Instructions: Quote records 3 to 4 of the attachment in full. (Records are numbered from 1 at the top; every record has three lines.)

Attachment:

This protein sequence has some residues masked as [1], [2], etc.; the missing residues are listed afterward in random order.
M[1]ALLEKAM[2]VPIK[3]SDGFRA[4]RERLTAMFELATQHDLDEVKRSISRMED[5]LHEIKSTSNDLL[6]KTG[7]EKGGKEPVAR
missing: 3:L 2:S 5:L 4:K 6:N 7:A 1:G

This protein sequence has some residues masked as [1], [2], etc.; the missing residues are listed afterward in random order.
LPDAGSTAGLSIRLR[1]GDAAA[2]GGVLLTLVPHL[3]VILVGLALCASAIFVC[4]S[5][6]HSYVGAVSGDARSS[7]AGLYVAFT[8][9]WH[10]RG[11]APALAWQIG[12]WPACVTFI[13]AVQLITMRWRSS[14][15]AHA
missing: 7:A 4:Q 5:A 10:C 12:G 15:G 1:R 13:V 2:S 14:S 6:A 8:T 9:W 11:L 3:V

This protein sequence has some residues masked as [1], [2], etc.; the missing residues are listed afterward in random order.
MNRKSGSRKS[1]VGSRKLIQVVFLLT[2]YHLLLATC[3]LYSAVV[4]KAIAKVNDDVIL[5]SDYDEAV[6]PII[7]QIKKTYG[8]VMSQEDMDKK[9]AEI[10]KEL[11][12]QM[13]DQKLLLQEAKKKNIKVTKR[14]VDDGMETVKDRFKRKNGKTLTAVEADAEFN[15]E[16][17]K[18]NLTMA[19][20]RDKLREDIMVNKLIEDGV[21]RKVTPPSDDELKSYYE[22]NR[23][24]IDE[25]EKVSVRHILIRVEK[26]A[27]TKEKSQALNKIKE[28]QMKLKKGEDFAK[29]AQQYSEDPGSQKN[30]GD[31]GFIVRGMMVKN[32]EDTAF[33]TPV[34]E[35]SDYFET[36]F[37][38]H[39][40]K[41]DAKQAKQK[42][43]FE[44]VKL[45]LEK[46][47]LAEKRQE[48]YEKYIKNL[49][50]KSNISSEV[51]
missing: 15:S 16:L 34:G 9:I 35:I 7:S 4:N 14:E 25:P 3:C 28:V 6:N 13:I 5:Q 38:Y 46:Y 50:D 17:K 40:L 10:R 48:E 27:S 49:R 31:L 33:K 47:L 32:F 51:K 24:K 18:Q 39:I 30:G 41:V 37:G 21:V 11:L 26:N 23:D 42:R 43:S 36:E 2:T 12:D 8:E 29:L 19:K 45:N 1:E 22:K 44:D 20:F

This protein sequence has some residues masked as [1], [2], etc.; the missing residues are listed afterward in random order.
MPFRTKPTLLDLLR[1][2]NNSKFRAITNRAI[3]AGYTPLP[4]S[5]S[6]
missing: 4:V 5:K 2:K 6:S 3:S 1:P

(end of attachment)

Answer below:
This protein sequence has some residues masked as [1], [2], etc.; the missing residues are listed afterward in random order.
MNRKSGSRKS[1]VGSRKLIQVVFLLT[2]YHLLLATC[3]LYSAVV[4]KAIAKVNDDVIL[5]SDYDEAV[6]PII[7]QIKKTYG[8]VMSQEDMDKK[9]AEI[10]KEL[11][12]QM[13]DQKLLLQEAKKKNIKVTKR[14]VDDGMETVKDRFKRKNGKTLTAVEADAEFN[15]E[16][17]K[18]NLTMA[19][20]RDKLREDIMVNKLIEDGV[21]RKVTPPSDDELKSYYE[22]NR[23][24]IDE[25]EKVSVRHILIRVEK[26]A[27]TKEKSQALNKIKE[28]QMKLKKGEDFAK[29]AQQYSEDPGSQKN[30]GD[31]GFIVRGMMVKN[32]EDTAF[33]TPV[34]E[35]SDYFET[36]F[37][38]H[39][40]K[41]DAKQAKQK[42][43]FE[44]VKL[45]LEK[46][47]LAEKRQE[48]YEKYIKNL[49][50]KSNISSEV[51]
missing: 15:S 16:L 34:G 9:I 35:I 7:S 4:N 14:E 25:P 3:C 28:V 6:N 13:I 5:Q 38:Y 46:Y 50:D 17:K 40:L 10:R 48:E 27:S 49:R 31:L 33:K 47:L 32:F 51:K 24:K 18:Q 39:I 30:G 41:V 37:G 21:V 11:L 26:N 23:D 42:R 43:S 36:E 2:T 12:D 8:E 29:L 19:K 45:N 1:E 22:K 44:D 20:F

This protein sequence has some residues masked as [1], [2], etc.; the missing residues are listed afterward in random order.
MPFRTKPTLLDLLR[1][2]NNSKFRAITNRAI[3]AGYTPLP[4]S[5]S[6]
missing: 4:V 5:K 2:K 6:S 3:S 1:P